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|Title: ||Development of a Mobile Modular Robotic System, R2TM3, for Enhanced Mobility in Unstructured Environments|
|Authors: ||Phillips, Sean|
|Approved Date: ||12-Dec-2012 |
|Date Submitted: ||2012 |
|Abstract: ||Limited mobility of mobile ground robots in highly unstructured environments is a problem that inhibits the use of such robots in applications with irregular terrain. Furthermore, applications with hazardous environments are good candidates for the use of robotics to reduce the risk of harm to people. Urban search and rescue (USAR) is an application where the environment is irregular, highly unstructured and hazardous to rescuers and survivors. Consequently, it is of interest to effectively use ground robots in applications such as USAR, by employing mobility enhancement techniques, which stem from the robot’s mechanical design. In this case, a robot may go over an obstacle rather than around it.
In this thesis the Reconfigurable Robot Team of Mobile Modules with Manipulators (R2TM3) is proposed as a solution to limited mobility in unstructured terrains, specifically aimed at USAR. In this work the conceptualization, mechatronic development, controls, implementation and testing of the system are given.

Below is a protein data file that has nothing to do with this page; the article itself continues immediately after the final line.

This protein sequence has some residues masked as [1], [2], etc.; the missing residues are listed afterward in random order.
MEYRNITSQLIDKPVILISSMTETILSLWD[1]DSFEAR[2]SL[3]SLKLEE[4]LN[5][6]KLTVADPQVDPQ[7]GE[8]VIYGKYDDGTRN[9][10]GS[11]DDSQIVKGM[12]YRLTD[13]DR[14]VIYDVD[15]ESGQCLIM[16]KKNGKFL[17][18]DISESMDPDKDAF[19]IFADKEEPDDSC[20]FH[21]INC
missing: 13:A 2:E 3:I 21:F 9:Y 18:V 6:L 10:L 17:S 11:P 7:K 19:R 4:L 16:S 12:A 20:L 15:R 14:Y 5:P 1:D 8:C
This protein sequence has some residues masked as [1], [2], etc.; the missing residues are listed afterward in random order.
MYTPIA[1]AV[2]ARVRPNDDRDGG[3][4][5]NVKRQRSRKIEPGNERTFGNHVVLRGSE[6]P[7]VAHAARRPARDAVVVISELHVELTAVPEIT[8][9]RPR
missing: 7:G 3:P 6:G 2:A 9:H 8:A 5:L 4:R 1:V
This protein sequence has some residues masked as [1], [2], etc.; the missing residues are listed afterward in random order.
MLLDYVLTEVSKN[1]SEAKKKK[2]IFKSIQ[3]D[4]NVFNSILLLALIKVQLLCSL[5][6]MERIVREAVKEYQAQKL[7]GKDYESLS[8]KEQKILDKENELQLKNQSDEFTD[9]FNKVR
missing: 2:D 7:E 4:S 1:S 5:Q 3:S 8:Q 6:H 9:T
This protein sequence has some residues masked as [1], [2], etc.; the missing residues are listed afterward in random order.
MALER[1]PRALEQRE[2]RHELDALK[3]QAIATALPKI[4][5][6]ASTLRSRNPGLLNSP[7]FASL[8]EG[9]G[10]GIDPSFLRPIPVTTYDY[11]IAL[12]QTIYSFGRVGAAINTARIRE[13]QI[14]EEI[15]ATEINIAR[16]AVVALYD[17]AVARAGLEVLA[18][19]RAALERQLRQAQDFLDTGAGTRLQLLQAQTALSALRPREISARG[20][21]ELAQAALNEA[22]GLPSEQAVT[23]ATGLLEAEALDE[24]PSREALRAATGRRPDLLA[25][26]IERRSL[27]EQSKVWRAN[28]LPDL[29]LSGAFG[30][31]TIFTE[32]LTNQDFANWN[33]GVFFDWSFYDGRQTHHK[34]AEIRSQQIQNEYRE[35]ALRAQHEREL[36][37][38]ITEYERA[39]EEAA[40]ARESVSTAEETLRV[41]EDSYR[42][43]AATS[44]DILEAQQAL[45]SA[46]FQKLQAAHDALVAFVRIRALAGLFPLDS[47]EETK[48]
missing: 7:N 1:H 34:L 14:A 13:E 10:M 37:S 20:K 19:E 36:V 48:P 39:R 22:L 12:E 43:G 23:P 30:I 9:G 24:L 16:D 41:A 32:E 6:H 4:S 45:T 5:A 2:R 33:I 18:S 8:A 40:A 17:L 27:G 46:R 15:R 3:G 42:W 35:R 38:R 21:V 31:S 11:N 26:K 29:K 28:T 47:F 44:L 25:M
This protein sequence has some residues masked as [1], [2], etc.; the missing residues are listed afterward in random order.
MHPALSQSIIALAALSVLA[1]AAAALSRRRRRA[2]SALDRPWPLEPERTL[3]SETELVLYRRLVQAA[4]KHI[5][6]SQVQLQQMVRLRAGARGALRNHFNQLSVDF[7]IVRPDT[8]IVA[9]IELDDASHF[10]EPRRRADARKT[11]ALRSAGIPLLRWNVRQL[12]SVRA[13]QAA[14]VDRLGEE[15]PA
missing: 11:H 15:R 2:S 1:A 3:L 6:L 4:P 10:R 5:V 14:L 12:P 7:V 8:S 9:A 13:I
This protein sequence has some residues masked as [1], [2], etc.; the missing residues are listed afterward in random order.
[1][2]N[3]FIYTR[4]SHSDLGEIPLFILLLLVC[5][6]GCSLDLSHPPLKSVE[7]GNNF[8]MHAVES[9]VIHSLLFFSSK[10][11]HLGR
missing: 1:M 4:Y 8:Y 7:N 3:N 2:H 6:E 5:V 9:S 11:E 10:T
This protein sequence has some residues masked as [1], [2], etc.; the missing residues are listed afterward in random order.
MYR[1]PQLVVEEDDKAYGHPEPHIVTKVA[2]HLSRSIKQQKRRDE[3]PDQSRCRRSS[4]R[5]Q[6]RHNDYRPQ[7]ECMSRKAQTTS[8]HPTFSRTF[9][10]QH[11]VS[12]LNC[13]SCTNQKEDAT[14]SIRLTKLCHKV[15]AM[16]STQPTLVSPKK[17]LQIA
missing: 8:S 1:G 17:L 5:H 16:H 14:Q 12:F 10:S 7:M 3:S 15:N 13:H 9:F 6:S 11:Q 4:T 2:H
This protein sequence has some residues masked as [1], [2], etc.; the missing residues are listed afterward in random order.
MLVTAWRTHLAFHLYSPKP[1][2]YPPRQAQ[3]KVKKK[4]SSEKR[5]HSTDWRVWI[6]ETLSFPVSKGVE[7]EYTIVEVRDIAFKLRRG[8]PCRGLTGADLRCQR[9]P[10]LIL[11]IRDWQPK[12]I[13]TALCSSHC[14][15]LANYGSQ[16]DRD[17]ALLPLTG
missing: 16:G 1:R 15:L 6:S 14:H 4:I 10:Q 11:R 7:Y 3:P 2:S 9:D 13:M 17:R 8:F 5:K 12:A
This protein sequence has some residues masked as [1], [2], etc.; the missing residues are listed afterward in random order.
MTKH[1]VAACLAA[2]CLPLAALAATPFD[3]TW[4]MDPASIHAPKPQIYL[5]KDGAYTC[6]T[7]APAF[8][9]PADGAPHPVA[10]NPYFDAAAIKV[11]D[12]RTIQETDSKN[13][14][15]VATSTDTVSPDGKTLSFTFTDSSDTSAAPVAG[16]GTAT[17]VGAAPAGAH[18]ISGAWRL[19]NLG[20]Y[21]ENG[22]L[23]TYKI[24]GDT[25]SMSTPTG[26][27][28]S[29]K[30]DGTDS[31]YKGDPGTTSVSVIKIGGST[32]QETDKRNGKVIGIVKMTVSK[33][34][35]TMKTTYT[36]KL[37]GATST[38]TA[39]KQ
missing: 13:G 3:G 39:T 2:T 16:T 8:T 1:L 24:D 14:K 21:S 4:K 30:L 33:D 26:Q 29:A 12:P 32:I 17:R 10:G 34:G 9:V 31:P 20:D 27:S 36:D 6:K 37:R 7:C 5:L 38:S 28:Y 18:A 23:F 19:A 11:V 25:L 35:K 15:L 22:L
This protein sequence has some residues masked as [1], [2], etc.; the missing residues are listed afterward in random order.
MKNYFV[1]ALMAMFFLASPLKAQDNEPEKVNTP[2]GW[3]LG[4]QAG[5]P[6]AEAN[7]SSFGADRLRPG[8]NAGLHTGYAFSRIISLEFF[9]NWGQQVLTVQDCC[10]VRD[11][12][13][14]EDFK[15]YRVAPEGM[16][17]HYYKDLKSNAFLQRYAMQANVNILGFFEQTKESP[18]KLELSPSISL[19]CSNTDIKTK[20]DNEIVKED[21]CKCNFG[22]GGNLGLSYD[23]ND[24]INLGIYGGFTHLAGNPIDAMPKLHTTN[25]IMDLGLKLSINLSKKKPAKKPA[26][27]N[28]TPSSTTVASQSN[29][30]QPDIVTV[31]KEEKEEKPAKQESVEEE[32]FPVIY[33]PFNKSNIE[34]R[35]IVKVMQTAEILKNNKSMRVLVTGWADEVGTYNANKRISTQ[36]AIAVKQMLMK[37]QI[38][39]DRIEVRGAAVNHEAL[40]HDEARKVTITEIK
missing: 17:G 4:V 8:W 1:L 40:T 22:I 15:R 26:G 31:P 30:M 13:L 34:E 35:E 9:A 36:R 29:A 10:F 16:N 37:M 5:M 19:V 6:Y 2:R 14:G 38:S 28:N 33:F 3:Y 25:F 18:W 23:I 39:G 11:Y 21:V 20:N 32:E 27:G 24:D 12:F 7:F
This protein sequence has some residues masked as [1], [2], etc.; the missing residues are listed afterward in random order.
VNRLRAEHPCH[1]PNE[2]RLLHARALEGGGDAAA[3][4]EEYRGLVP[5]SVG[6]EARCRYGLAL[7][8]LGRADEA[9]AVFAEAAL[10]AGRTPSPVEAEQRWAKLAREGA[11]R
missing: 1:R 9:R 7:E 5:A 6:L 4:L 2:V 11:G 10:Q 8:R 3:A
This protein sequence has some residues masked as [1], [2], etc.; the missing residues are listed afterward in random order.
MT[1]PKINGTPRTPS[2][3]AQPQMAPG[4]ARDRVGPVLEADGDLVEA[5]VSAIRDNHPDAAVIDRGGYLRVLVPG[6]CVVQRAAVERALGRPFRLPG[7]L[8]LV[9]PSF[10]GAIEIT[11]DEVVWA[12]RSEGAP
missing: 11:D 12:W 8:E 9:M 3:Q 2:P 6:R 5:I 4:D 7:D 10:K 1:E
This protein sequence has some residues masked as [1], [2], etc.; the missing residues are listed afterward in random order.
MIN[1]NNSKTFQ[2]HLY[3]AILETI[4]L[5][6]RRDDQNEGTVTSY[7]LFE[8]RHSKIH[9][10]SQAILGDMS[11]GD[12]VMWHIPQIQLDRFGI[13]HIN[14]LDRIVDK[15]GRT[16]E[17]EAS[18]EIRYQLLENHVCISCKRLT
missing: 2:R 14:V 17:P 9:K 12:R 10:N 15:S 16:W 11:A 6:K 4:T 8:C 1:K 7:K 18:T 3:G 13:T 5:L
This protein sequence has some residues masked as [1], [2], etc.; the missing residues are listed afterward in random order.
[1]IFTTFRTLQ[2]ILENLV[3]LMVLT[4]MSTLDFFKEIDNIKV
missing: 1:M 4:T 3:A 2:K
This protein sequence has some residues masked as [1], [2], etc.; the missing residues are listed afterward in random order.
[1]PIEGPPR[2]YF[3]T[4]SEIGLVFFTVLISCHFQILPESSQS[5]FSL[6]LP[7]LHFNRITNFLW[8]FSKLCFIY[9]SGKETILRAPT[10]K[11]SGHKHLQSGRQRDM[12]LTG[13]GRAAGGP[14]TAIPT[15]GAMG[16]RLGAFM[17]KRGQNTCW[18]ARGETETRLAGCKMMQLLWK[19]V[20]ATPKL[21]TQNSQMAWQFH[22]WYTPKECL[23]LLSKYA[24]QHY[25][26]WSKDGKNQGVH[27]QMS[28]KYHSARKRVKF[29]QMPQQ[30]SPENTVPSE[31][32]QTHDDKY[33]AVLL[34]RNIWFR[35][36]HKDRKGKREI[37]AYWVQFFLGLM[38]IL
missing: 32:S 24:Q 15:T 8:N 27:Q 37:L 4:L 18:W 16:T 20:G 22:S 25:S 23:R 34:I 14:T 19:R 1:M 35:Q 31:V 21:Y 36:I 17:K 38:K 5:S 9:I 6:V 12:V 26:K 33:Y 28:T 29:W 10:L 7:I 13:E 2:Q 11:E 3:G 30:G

The R2TM3 employs a mobile modular system in which each module is highly functional: self mobile and capable of manipulation with a five degree of freedom (5-DOF) serial manipulator. The manipulator configuration, the docking system and cooperative strategy between the manipulators and track drives enable a system that can perform severe obstacle climbing and also remain highly
manoeuvrable. By utilizing modularity, the system may emulate that of a larger robot when the modules are docking to climb obstacles, but may also get into smaller confined spaces by using single robot modules. The use of the 5-DOF manipulator as the docking device allows for module docking that can cope with severe misalignments and offsets – a critical first step in cooperative obstacle management in rough terrain.
The system’s concept rationale is outlined, which has been formulated based on a literature review of mobility enhanced systems. Based on the concept, the realization of a low cost prototype is described in detail. Single robot and cooperative robot control methods are given and implemented. Finally, a variety of experiments are conducted with the concept prototype which shows that the
intended performance of the concept has been met: mobility enhancement and manoeuvrability.|
|Program: ||Mechanical Engineering|
|Department: ||Mechanical and Mechatronics Engineering|
|Degree: ||Master of Applied Science|
|Appears in Collections:||Faculty of Engineering Theses and Dissertations |
Electronic Theses and Dissertations (UW)
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